My two biggest childhood fears were long shots at best: bear attacks and appendicitis. Since my neighborhood was built in 1950, every tree, bush, and errant twig were leveled to fit as many Cape Cod houses on a block as possible. I barely saw a squirrel.
Appendicitis never got any closer to me than the boy across the street, who was rushed to the hospital by ambulance after hours of crying in mysterious pain. He was carried out his front door on a stretcher as we congregated and watched in horror. Later we heard this organ we hadn't even known existed had "exploded" inside him. Although he recovered in a few days, I knew it was just a matter of time before appendicitis came looking for me, too.
I grew up and my fears changed. Then they changed again. Now I look around and -- is it just me or -- are there more and more things to cause concern? Diseases that start out with a little innocent tingling in your foot. Isis. Choking on a cough drop. Tsunami. Salmonella. Snakes. Wild fires. And what if you really do fall and you can't get up?
I am guilty of being chickenhearted.
Like this: I called for a cab at 6:30 a.m., and here it is. Why do I look at the cab's tires before I get in? I tell myself although -- yes -- they do look bald, I'm sure cab companies have standards. The inside of the cab smells like vomit. Once we're on the highway, I can see the speedometer reaching insane speeds.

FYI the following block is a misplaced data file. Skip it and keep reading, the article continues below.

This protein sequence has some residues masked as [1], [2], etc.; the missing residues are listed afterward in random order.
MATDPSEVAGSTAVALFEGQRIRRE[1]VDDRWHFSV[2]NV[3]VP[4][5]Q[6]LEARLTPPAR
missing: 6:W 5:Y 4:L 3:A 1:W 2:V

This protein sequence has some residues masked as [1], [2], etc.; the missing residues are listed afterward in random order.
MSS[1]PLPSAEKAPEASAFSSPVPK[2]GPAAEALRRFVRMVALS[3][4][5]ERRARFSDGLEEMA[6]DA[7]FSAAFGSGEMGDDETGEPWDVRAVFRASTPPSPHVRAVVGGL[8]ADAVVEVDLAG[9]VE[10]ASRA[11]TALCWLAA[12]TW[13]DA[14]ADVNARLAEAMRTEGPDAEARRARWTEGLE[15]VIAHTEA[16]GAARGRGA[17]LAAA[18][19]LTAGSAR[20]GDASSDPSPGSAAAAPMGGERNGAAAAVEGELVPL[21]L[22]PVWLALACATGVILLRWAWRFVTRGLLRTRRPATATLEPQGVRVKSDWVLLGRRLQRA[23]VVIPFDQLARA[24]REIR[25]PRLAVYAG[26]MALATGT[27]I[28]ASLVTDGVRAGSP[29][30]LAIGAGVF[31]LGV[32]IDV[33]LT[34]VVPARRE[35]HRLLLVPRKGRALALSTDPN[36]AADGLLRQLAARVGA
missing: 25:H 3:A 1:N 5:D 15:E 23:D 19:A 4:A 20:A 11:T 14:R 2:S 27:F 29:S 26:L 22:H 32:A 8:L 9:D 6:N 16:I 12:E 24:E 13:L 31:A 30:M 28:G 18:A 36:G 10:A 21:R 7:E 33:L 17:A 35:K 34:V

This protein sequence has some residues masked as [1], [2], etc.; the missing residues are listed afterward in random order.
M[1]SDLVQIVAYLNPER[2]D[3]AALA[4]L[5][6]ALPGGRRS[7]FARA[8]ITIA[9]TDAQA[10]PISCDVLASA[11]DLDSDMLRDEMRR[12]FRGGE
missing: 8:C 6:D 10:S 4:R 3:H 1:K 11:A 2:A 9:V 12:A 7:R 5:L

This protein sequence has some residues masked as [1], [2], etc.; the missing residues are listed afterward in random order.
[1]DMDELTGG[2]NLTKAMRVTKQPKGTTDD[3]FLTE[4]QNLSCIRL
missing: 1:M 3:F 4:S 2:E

I say, helpfully, "We've got plenty of time for my flight. We're good on time." That's as direct as I will get because the driver is scowling now. She eats her breakfast -- a bag of Doritos and Diet Coke between her legs -- as she steers with her left index finger and thumb.
"Have you worked all night?"
"Yep." I could hear my family saying, "Bald tires and excessive speed, and it appears the driver may have fallen asleep while eating," when people at my wake ask how I died.
But I don't die, it turns out. So far so good.
I'm taking off my shoes and jacket at Airport Security when an unmistakable smell comes wafting by me. Vodka. This is not the 6-hour old stuff that oozes out of a person's pores from the night before. This is a freshly slammed-down shot now filling the air. I hope it's the passenger in front of me in the Hawaiian shirt. I sure don't want it to be someone whose job it is to look in purses and find knives.
Ever since Amtrak starting saying, "If you see something, say something," I'm always at the ready to scream, "Here! Here's something you need to check out!" I give the TSA guy a good whiff as I go by. All clear.
The plane takes off and touches down smoothly, so the luck that's been with me all my life is still holding. I take a deep breath and tell myself to trust the universe more. Because the only bears I've seen lately are on Discovery Channel. And after all these years, I still have my original appendix, which shows no sign of exploding. Of course it's still early.